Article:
Today's Labour News

newsThis news aggregator site highlights South African labour news from a wide range of internet and print sources. Each posting has a synopsis of the source article, together with a link or reference to the original. Postings cover the range of labour related matters from industrial relations to generalist human resources.

news shutterstockIn our Friday morning roundup, see
summaries of our selection of South African
labour-related reports.


Truckers suspend planned national protest over foreign drivers after government steps in

BL Premium reports that a threatened protest by truckers has been suspended after intervention by the government, which is determined that nothing will be allowed to disrupt next week’s elections.   The truckers threatened highway closures in protest at the hiring of foreign nationals in what could have been a repeat of the disruption caused in 2021 when highways in KwaZulu-Natal were blocked. Transport minister Sindisiwe Chikunga gave the assurance on Thursday that the National Joint Operational and Intelligence Structure (Natjoints) had developed an operational plan that was being rolled out to ensure safe, secure national and provincial elections on 29 May. She referred to the threat by some trade unions and associations in the trucking sector to embark on a national protest, including the closure of major routes from 20 May, to express their dissatisfaction.   Chikunga said the justice, crime prevention & security (JCPS) cluster and the Department of Employment & Labour (DEL) had worked with the relevant trade unions, associations and other social partners to ensure the suspension of the planned protest. She added that the challenges in the trucking, freight and logistics sector would be attended to by government by legislative and enforcement measures.   “To this end, ongoing operations, including joint inspections by the technical team, are focused on the enforcement of applicable laws and regulations that govern the conduct of operations in the freight and logistics sector.”   These include enforcement of transport-related legislation as led by the department of transport and continuous compliance visits and inspections by the home affairs department to determine whether a person was in the country legally and was in possession of valid work permits linked to the correct place of work.  

Read the full original of the report in the above regard by Linda Ensor at BusinessLive (subscriber access only). See too, Government averts planned trucking strike, says Ntshaveni, at SABC News


Western Cape commissioner reports that police investigations into George building collapse wrapped up

EWN reports that Western Cape police say they've wrapped up crime scene investigations at the collapsed George building. Thirty-four people died when a five-storey apartment block under construction collapsed in the Garden Route town on 6 May.   Sixty-two people were on the site at the time of the incident. The rescue and recovery operations concluded last week Friday, with all workers accounted for. Provincial police commissioner, Thembisile Patekile, said they had interviewed several people as part of the investigation. He added: "We've wrapped up, on our part, the crime scene and it has been handed over to [the] Labour [Department] to continue with their part. We are collaborating with all other investigational aids, such as many engineering companies, so we are now at that stage."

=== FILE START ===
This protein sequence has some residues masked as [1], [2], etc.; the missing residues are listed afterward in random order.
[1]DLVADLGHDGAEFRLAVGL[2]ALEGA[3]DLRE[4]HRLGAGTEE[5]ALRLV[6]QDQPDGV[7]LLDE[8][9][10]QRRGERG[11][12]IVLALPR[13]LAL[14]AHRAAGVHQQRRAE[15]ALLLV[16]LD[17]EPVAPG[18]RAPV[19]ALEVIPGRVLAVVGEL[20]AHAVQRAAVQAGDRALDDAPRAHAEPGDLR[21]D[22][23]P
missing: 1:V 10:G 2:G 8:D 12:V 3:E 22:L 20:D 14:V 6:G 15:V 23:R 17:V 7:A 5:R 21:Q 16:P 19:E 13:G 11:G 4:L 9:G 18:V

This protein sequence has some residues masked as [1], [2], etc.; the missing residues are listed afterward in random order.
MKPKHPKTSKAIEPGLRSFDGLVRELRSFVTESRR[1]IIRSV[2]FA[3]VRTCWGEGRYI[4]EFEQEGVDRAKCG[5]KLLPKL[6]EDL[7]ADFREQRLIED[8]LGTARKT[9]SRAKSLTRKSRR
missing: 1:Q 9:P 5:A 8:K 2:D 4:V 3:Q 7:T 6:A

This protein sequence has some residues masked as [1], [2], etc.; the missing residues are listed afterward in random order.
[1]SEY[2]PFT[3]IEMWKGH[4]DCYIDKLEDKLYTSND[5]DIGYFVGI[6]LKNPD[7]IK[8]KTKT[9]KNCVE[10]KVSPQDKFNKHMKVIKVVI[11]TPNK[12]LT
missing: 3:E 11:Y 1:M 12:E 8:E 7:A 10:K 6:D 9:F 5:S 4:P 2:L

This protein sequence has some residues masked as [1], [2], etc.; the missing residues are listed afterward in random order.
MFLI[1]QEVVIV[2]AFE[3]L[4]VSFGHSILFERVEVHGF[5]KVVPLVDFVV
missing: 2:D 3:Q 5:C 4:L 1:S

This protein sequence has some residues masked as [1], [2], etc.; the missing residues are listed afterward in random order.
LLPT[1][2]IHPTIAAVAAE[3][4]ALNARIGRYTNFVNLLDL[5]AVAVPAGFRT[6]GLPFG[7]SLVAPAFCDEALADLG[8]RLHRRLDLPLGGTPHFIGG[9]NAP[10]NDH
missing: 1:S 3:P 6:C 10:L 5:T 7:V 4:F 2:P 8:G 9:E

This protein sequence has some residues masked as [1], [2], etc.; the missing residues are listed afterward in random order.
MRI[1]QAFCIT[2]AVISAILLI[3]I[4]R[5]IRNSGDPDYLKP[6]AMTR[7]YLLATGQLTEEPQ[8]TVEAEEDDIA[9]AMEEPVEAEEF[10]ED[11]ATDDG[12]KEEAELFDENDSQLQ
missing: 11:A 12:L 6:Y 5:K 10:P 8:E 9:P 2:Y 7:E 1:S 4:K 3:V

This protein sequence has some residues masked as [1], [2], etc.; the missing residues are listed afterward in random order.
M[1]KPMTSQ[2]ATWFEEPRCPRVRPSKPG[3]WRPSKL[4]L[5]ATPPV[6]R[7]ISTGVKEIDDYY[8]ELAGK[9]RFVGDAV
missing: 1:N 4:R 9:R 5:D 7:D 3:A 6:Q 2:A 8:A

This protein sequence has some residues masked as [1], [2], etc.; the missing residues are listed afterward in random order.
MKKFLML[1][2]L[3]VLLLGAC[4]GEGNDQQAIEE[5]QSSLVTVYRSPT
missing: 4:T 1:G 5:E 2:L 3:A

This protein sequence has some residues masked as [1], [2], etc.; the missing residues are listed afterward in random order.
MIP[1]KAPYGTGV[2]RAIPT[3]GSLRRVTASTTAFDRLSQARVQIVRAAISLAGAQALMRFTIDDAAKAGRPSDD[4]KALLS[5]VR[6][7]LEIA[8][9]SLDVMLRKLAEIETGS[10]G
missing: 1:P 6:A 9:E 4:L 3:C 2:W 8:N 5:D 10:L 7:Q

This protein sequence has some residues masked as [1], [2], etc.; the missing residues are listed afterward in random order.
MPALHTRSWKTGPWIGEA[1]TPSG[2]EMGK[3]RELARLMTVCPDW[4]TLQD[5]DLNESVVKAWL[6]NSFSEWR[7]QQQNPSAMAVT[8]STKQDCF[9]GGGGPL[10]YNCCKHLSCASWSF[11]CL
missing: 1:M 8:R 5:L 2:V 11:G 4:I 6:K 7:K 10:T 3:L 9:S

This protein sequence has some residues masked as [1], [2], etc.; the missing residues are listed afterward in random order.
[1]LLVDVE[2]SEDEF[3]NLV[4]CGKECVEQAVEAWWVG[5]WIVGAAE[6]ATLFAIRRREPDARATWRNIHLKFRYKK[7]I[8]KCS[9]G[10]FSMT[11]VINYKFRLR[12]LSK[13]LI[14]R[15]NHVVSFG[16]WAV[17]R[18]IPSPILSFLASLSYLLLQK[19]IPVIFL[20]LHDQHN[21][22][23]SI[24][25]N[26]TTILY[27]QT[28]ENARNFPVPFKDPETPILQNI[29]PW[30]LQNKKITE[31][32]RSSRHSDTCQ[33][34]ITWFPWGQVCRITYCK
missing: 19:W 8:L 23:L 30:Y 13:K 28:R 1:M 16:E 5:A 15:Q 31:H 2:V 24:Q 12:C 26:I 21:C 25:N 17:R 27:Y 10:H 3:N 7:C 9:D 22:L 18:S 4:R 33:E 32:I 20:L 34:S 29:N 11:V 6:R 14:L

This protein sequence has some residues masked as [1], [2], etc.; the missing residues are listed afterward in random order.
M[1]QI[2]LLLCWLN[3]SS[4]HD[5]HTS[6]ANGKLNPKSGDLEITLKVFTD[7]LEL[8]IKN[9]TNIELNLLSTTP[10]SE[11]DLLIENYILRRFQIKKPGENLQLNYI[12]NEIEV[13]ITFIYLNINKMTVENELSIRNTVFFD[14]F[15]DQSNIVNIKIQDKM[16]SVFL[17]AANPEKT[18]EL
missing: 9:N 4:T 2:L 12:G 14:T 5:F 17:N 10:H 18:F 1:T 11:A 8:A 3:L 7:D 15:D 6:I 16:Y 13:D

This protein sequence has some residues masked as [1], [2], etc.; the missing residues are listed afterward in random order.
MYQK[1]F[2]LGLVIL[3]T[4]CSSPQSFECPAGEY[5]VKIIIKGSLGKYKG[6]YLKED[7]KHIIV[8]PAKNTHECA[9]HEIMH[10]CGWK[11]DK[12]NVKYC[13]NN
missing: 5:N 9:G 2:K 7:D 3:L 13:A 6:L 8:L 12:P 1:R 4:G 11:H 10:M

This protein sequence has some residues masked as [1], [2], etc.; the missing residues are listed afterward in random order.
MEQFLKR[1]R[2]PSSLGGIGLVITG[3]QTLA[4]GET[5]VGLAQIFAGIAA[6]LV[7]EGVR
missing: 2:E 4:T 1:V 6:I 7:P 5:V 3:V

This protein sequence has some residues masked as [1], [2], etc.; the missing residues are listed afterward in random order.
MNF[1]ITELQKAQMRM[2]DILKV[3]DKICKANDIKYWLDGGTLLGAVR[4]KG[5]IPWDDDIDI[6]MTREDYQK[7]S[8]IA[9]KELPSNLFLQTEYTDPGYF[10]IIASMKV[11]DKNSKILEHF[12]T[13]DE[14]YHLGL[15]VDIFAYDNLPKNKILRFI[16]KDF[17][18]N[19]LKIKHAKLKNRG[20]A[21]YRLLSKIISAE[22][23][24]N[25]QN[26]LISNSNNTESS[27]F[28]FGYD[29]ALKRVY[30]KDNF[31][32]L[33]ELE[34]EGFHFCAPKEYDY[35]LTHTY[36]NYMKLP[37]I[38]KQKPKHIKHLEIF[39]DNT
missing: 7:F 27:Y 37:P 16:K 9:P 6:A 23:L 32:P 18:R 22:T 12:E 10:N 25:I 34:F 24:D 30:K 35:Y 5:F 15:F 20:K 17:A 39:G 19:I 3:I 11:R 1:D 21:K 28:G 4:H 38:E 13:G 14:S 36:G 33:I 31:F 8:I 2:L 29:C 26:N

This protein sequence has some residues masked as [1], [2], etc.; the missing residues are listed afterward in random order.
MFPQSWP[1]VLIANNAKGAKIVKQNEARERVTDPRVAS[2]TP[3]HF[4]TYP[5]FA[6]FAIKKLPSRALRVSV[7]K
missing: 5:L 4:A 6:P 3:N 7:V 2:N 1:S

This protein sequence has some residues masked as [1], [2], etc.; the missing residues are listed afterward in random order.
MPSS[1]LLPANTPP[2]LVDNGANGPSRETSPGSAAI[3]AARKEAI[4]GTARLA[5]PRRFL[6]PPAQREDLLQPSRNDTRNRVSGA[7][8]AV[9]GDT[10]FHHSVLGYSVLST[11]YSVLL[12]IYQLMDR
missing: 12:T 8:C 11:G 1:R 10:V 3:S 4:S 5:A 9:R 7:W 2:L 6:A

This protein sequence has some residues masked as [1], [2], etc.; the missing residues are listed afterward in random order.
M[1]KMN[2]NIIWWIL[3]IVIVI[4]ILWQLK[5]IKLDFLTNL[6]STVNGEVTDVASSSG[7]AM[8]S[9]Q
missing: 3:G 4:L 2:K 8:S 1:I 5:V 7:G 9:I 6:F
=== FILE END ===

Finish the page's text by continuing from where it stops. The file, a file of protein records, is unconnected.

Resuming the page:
Read the original of the short report in the above regard by Ntuthuzelo Nene at EWN

Police still to identify two bodies from George building collapse

News24 reports that police are in the process of identifying two last bodies following the collapse of a construction site in George.   On Thursday, Western Cape police commissioner Lieutenant General Thembisile Patekile said they knew who the victims were, but were awaiting identity documentation to confirm their names. The collapse on 6 May left 34 people dead. Patekile added that some of the crime scene had been handed over to the Department of Labour and Employment for additional investigations. An independent investigation is also being carried out on behalf of the provincial government. On Wednesday, Premier Alan Winde said the investigation was gathering momentum, with the appointed engineers gathering documents and samples. The search and recovery operation was concluded last Friday, when the site was handed over to the police.

Read the full original of the report in the above regard by Nicole McCain at News24

Doctor shot during violent burglary on Tuesday at Free State hospital

News24 reports that a doctor has been shot during a "violent burglary" at a Free State hospital. The 26-year-old doctor was shot at Mofumahali Manapo Mopeli Regional Hospital in QwaQwa on Tuesday at about 20:00. Free State Health MEC Mathabo Leeto indicated: "In an unexpected violent burglary incident at the secured doctors' quarters at the hospital precinct by unknown assailants, a doctor fell victim of this near-fatal shooting. The doctor was rushed into theatre and the good news is that none of his vital organs were affected and he is now recovering at the ICU." Leeto added that the incident would be "thoroughly investigated" to allow the provincial health department to tighten security at its facilities.   The latest shooting comes only weeks after a security guard was shot dead during a robbery at an Eastern Cape clinic. He was shot during a robbery at Maqanyeni Clinic in Ngqeleni in April, after four men attacked him and his female colleague. The guard's colleague was not injured. In February, a nurse and a security guard were tied up for several hours during a robbery at a clinic in Zigodlo near Qonce, also in the Eastern Cape.